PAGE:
Layers of Roofing


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Old 03-30-05, 09:45 AM
yfct
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Layers of Roofing

Hi, the existing roof of my house is the architecture one. It is due for replacement. Can I lay the new roof on top of it (there is only one layer), or must I remove the old one since it's the architectural type. Thanks!
 
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Old 03-30-05, 09:55 AM
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yfct, Welcome to the DIY Forums.
Before the experts answer your question, I will say that a lot depends on local codes. If you go to past posts in this Forum you will find different answers to the same question.
Keep checking this post as answers come in at all times. Good luck.
 
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Old 03-30-05, 12:44 PM
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Generally, in areas I'm familar with, you're allowed up to 2 layers of what I call "the basic dimensional" shingle. This basic style is made by a number of manufacturers, going by names like Oakridge, Prestique, Timberlines, Heritage, etc.

You can't go over a number of the newer/beefier styles like Presidentials TLs, Grand Canyons, Grand Seqouias, etc.

As the DRAGON said, check with YOUR codes.
 
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Old 03-30-05, 07:45 PM
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Roof Over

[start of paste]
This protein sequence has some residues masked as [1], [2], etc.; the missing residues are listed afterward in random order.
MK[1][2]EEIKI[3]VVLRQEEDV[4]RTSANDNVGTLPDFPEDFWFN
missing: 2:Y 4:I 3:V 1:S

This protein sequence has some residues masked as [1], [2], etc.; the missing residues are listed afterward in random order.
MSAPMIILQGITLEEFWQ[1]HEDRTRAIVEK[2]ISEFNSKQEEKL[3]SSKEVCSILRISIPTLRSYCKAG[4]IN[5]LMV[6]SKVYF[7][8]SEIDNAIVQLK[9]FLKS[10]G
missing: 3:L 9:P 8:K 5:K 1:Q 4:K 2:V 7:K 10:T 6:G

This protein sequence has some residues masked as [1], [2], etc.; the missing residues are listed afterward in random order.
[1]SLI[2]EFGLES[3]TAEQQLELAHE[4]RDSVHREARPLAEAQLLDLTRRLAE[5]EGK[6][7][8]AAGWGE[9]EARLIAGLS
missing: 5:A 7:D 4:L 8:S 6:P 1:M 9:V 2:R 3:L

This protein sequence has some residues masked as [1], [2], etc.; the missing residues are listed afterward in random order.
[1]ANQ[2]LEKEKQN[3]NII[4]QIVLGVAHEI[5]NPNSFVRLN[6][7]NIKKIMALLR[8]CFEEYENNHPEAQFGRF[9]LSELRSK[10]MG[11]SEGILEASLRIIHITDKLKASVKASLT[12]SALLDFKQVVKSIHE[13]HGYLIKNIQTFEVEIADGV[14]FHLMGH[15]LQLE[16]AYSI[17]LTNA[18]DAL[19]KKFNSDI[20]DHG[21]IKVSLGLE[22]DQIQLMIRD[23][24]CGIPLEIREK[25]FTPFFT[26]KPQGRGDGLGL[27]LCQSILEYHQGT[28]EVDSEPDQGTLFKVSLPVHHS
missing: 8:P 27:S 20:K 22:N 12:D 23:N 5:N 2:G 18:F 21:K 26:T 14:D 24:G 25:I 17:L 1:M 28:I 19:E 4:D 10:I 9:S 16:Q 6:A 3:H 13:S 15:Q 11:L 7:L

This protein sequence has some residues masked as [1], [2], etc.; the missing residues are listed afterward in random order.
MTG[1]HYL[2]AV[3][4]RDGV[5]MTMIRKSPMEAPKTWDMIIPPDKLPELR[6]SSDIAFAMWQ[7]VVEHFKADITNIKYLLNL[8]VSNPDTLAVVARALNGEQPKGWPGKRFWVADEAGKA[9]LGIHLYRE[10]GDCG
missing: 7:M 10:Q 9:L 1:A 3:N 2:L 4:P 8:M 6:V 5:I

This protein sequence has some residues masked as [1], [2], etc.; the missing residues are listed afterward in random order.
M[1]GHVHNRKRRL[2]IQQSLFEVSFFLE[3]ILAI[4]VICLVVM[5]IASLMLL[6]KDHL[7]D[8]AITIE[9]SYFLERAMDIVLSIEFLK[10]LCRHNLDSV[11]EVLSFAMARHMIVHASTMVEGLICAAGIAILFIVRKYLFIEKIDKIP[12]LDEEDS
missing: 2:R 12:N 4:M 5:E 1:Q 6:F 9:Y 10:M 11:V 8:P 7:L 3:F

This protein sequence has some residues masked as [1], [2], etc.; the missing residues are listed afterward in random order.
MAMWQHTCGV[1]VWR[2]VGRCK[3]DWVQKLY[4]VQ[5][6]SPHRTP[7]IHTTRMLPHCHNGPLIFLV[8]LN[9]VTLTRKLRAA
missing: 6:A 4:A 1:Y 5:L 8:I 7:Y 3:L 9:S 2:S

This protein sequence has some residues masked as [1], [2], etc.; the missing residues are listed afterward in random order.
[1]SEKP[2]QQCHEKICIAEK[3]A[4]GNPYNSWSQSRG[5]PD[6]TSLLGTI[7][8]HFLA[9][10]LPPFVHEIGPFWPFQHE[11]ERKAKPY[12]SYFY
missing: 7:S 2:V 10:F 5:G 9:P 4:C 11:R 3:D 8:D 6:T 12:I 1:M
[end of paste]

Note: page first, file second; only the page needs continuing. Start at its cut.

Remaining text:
The very best advice I can give you is to do a tear off. Now here is why. You have arc shingles on it now. If you do a roof over, your new shingles will not lay flat. They may look like they are, but that is an illusion. You new shingles will get ridges in them after about 6 months depending on how much sun they get. You will be able to see the ridges from way down the street. My advice, tear them off. Good Luck
 
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Old 03-31-05, 05:55 AM
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One last "thot"....

There's ALWAYS the best way of doing things, and bad way of doing things.
Then there's the way of doing things which are wholly acceptable and required by most homeowners given the budget they have to work with. Personally, I'll not compromise a roof installation on functionality. But if a homeowner wants a roof, needs a roof, but cannot afford extra costs related to tearoff, when that tearoff is NOT required by the manufacturer or local building code authority,
then I will give that homeowner exactly what he/she needs.
And I'll still offer the very same labor warranty as I would have had I stripped off the old.
That said, it's always a bit of a compromise when recovering a roof, flat oir pitched.

Liken it to painting a car. How many have customers had all the old paint fully stripped off prior to prepping, repriming, painting, etc.
Why isn't that done EVERY time?

moola.

Not the greatest example, but it's the one which popped into my head.
 
 

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